Nesi, Mascia and Lucente, Giuseppe and Nencini, Patrizia and Fancellu, Laura and Inzitari, Domenico (2014) Aphasia predicts unfavorable outcome in mild ischemic stroke patients and prompts thrombolytic treatment. Journal of stroke and cerebrovascular diseases, Vol. 23 (2), p. 204-208. ISSN 1052-3057. eISSN 1532-8511. Article.
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Background: Patients with an acute ischemic stroke rated as mild, and for this reason not submitted to thrombolysis, have an unfavorable outcome in a non-negligible proportion. Whether selective presentation features help identify those at risk of bad outcome, and whether it could be recommended to treat only patients with
such features, is poorly elucidated.We report our experience based on retrospective evaluation of a consecutive series of patients scoring 6 or less on baseline National Institutes of Health Stroke Scale (NIHSS), some of whom received thrombolysis.
Methods: From the prospective Careggi Hospital Stroke Registry, Florence, Italy, we selected a series of patients who fulfilled the following criteria: (1) screening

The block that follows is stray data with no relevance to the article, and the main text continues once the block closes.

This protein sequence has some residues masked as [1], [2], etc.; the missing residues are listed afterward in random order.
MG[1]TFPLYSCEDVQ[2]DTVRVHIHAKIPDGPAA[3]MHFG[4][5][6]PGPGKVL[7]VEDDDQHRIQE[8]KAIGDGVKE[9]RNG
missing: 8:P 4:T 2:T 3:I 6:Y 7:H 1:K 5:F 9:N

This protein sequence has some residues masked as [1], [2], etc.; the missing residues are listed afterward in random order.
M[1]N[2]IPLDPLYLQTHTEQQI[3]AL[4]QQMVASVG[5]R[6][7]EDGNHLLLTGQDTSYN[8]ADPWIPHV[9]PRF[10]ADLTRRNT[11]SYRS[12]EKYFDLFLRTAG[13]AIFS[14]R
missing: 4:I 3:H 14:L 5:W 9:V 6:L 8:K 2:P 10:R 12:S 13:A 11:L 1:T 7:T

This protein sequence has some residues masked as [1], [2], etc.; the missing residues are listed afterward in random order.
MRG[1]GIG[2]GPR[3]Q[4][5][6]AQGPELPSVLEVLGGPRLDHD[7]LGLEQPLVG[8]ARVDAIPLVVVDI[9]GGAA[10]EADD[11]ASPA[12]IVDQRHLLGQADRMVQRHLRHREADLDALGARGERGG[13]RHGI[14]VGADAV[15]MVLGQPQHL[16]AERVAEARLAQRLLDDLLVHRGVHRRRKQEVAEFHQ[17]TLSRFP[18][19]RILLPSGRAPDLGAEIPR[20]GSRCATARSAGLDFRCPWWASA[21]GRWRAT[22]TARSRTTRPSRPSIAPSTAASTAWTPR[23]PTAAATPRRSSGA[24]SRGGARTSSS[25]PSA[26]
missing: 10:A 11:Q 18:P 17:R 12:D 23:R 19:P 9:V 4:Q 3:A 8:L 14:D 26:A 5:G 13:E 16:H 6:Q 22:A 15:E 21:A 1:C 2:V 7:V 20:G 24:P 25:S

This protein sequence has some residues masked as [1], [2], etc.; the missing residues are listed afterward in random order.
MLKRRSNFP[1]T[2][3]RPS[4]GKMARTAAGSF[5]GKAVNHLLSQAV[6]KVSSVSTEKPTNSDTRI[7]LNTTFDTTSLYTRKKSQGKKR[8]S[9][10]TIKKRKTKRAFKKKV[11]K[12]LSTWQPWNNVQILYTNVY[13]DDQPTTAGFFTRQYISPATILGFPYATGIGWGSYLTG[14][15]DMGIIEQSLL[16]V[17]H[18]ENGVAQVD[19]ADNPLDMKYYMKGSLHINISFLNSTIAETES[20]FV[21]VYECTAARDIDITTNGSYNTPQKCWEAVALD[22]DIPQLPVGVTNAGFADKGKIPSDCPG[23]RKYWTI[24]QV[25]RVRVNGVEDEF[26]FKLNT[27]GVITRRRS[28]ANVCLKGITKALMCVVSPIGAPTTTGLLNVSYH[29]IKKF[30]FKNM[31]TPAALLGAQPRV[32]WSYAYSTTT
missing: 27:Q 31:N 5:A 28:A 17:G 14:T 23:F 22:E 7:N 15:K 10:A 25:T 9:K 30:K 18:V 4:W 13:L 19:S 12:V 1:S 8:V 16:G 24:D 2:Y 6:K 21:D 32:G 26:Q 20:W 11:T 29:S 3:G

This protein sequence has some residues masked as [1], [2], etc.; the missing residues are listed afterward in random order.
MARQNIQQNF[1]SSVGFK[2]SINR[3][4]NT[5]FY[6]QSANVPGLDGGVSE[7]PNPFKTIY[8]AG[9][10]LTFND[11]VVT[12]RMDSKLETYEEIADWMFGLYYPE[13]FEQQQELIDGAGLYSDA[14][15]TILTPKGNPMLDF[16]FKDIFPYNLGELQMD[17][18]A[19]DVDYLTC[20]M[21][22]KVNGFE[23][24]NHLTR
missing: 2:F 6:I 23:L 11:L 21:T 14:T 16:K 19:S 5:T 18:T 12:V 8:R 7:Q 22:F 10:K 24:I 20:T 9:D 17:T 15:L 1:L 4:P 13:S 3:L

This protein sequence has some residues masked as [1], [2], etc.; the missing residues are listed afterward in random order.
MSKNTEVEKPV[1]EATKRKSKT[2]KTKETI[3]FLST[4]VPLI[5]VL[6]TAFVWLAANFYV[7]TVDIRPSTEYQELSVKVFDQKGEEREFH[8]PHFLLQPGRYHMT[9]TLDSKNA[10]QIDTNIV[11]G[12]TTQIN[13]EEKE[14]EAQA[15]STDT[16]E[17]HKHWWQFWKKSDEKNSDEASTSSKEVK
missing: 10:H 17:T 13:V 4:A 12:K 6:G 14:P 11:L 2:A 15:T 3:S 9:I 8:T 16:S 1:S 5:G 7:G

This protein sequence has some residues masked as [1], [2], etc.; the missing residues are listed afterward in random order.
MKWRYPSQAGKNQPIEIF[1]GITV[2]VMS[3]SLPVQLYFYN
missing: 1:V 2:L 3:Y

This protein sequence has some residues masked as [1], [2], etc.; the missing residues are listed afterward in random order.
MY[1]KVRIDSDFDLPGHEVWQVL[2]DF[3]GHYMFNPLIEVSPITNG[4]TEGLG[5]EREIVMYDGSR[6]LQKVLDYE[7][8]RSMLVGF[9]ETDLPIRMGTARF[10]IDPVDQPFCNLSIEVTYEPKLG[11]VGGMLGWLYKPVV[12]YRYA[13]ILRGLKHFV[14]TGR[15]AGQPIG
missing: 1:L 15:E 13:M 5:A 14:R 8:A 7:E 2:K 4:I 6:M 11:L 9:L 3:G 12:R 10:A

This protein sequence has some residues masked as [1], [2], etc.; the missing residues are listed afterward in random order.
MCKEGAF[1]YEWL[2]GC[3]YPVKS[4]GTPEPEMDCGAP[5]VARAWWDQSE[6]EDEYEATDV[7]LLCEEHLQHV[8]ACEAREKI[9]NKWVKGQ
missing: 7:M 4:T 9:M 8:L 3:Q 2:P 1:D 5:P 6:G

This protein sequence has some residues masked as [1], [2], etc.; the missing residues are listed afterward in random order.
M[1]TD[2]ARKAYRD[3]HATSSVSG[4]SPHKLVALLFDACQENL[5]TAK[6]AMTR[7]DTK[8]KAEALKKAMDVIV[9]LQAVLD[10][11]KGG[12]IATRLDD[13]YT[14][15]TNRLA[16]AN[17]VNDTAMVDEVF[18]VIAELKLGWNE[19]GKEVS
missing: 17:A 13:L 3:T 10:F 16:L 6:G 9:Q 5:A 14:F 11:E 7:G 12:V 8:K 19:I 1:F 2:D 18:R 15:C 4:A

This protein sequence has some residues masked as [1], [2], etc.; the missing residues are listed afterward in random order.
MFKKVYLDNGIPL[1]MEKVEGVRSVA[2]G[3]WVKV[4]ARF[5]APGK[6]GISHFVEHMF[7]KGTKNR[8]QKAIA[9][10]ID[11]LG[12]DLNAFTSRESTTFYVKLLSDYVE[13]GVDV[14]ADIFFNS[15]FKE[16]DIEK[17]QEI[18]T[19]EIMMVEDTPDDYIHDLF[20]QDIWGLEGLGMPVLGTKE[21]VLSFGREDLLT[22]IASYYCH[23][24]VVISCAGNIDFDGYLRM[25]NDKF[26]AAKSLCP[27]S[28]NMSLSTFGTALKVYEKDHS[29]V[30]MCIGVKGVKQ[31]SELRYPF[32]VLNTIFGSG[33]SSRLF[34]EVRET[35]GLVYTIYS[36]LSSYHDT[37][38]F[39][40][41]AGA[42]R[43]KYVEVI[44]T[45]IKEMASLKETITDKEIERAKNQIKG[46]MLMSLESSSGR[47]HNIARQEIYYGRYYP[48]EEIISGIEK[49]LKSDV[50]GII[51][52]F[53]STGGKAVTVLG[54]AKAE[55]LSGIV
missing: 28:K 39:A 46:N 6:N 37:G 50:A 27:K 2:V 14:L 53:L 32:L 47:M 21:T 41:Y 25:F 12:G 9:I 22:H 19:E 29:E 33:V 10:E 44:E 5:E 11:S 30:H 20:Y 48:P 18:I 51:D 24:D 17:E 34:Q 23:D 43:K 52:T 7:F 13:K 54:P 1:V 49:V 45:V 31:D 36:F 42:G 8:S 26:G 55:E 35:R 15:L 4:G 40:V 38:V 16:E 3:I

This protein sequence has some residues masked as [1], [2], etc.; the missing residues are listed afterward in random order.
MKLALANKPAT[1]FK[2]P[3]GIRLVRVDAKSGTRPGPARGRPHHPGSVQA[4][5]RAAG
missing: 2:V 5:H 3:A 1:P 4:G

for treatment within 3 hours of symptom onset; (2) mild symptoms, defined as a score of 6 or less on NIHSS, with or without rapid improvement; (3) no other reason for exclusion from thrombolysis; (4) no previous disability; and (5) admission to the stroke unit. We choose a modified Rankin scale score of less than 2 to define a good
3-month functional outcome.We studied as potential outcome predictors: age, baseline NIHSS score, isolated aphasia, motor impairment with or without aphasia, thrombolysis, previous stroke or transient ischemic attack, and interactions between each of these factors and thrombolysis.
Results: Between February 2004 and June 2011, 128 patients fulfilled the selection criteria: 47 (36.7%) received tissue plasminogen activator, 81 (63.3%) did not. At 3 months, of the 81 patients not receiving tissue
plasminogen activator, 14 (17.3%) had an unfavorable outcome, compared with 6 (12.8%) among the 47 treated. Hemorrhagic complications or death occurred in neither
group. Adjusting for major confounders and for thrombolysis, the presence of aphasia on early assessment proved the only independent predictor of worse outcome.
NIHSS score variation showed no effect. Conclusions: Aphasia is an early marker of unfavorable outcome in mild ischemic stroke patients. In these patients thrombolysis should be considered beyond the NIHSS scoring. Key Words:
Aphasia—ischemic stroke—thrombolysis—mild symptoms.
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